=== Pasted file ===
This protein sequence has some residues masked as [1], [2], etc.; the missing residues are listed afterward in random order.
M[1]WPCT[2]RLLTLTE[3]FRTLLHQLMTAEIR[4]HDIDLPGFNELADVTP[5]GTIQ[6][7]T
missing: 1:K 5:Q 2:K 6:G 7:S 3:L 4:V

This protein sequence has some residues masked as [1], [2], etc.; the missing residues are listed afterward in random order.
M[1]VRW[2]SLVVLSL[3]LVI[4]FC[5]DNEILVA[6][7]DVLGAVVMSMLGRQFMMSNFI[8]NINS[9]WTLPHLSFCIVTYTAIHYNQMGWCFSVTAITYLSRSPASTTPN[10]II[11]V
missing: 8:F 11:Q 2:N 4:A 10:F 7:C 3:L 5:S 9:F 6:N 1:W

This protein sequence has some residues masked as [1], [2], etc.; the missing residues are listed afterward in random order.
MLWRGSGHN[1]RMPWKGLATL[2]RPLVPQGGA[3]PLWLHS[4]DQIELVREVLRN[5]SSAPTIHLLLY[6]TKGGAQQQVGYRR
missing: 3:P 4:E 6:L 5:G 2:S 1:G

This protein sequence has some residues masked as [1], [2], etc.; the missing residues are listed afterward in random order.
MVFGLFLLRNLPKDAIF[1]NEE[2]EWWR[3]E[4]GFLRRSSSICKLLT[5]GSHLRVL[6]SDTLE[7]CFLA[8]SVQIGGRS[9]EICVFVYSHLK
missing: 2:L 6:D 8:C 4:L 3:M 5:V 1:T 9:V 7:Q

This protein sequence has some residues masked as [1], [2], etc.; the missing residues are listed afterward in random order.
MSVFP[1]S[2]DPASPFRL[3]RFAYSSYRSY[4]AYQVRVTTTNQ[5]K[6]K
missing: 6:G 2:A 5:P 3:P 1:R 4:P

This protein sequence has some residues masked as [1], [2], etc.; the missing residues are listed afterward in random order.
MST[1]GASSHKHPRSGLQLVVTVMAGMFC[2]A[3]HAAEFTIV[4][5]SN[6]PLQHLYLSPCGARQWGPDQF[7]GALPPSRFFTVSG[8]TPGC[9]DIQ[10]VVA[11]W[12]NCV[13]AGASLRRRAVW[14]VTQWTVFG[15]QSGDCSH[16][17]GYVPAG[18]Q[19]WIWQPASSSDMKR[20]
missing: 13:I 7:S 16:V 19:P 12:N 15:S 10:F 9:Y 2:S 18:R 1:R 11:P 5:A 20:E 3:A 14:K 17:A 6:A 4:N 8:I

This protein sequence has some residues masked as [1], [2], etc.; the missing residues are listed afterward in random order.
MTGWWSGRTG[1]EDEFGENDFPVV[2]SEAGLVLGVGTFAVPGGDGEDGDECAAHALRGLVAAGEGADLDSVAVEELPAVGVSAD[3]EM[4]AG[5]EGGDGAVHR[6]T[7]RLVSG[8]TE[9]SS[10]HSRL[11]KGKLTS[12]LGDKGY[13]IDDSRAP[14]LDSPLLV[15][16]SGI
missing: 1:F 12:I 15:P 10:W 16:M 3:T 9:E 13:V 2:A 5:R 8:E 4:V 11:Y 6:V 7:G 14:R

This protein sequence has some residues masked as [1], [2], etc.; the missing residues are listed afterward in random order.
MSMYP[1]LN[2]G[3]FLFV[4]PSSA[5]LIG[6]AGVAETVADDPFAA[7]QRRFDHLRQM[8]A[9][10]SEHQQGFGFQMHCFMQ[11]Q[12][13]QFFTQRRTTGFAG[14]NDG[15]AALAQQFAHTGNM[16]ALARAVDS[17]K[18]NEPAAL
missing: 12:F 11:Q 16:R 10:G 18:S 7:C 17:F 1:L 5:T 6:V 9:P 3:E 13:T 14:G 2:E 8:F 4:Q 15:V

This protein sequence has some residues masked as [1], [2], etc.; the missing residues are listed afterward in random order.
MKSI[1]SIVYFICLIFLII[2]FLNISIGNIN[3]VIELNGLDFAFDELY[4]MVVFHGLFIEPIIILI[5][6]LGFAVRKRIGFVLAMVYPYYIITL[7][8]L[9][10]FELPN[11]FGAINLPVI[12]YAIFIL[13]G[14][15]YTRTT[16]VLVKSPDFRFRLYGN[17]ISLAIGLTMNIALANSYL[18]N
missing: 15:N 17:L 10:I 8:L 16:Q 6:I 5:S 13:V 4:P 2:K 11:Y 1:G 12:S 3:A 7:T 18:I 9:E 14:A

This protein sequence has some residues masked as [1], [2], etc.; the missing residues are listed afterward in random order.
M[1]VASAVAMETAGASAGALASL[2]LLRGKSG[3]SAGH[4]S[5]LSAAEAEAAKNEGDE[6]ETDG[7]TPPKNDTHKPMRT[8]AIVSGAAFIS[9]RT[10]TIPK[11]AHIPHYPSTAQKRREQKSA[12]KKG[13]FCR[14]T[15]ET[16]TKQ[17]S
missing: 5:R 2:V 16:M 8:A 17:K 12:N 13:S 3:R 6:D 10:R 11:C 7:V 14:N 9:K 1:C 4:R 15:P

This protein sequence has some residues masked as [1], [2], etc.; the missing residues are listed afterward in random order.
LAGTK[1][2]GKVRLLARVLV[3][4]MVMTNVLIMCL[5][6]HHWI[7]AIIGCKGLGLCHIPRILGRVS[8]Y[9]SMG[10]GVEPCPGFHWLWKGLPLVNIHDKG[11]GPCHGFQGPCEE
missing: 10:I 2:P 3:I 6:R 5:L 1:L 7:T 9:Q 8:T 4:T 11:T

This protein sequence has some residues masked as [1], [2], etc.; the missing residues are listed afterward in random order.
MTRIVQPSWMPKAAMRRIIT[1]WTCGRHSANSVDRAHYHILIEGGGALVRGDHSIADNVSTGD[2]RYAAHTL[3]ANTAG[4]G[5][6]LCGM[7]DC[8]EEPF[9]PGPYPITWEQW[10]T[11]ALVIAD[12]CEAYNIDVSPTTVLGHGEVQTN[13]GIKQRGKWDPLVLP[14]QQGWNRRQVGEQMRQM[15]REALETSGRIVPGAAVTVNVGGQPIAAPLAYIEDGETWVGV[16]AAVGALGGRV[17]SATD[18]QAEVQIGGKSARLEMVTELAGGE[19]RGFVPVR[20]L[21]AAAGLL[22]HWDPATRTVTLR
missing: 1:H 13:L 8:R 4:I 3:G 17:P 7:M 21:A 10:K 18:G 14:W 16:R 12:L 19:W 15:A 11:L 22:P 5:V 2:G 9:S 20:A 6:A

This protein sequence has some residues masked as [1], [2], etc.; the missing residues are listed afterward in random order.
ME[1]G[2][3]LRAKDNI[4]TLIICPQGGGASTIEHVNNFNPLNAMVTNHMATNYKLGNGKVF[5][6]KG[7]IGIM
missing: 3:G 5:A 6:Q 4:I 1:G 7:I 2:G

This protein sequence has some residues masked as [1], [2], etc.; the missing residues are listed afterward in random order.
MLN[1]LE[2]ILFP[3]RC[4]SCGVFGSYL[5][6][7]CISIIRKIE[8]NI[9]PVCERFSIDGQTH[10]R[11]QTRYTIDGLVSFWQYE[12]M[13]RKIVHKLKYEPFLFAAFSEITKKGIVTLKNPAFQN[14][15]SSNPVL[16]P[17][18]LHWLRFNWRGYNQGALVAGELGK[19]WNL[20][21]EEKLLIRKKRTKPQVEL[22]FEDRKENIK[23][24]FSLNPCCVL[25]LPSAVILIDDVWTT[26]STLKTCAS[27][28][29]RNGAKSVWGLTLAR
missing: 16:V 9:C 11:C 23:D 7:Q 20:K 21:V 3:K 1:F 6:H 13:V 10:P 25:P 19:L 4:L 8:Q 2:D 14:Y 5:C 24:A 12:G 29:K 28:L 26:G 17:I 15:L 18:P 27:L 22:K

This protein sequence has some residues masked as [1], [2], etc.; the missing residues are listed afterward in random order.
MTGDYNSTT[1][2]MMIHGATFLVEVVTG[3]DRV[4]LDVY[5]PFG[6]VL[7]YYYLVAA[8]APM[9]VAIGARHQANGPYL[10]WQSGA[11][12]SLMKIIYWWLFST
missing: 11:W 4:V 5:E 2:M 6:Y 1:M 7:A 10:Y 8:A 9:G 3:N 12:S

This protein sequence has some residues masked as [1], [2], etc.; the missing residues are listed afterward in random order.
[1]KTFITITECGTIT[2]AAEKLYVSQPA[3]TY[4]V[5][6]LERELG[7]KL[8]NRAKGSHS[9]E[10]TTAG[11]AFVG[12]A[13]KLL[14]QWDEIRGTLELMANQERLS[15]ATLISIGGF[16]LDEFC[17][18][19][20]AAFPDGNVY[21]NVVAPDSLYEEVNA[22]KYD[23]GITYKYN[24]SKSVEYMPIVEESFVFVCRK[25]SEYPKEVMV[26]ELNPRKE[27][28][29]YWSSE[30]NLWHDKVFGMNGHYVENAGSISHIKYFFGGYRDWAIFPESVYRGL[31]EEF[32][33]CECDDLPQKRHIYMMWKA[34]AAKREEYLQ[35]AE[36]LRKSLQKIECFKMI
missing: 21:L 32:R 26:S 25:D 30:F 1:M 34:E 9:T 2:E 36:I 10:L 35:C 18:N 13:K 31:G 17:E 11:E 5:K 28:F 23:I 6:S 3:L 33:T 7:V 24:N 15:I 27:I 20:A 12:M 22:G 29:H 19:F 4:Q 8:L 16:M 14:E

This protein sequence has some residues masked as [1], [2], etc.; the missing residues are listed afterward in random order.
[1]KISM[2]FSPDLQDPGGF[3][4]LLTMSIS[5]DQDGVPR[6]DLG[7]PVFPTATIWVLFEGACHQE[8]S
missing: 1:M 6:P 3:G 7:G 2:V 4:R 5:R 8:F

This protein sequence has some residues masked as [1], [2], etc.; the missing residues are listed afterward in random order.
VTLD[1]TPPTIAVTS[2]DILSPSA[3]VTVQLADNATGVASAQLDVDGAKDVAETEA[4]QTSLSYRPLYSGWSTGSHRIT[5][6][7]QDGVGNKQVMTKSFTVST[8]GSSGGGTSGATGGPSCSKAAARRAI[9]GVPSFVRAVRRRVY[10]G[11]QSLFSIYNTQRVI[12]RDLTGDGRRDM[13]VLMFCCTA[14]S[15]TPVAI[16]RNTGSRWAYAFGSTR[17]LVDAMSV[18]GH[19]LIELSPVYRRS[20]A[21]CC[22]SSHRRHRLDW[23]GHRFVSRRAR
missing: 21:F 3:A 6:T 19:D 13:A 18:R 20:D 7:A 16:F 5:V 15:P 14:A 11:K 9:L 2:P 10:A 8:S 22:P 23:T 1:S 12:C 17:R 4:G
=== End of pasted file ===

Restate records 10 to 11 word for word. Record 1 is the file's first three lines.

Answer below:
This protein sequence has some residues masked as [1], [2], etc.; the missing residues are listed afterward in random order.
M[1]VASAVAMETAGASAGALASL[2]LLRGKSG[3]SAGH[4]S[5]LSAAEAEAAKNEGDE[6]ETDG[7]TPPKNDTHKPMRT[8]AIVSGAAFIS[9]RT[10]TIPK[11]AHIPHYPSTAQKRREQKSA[12]KKG[13]FCR[14]T[15]ET[16]TKQ[17]S
missing: 5:R 2:V 16:M 8:A 17:K 12:N 13:S 3:R 6:D 10:R 11:C 7:V 14:N 9:K 1:C 4:R 15:P

This protein sequence has some residues masked as [1], [2], etc.; the missing residues are listed afterward in random order.
LAGTK[1][2]GKVRLLARVLV[3][4]MVMTNVLIMCL[5][6]HHWI[7]AIIGCKGLGLCHIPRILGRVS[8]Y[9]SMG[10]GVEPCPGFHWLWKGLPLVNIHDKG[11]GPCHGFQGPCEE
missing: 10:I 2:P 3:I 6:R 5:L 1:L 7:T 9:Q 8:T 4:T 11:T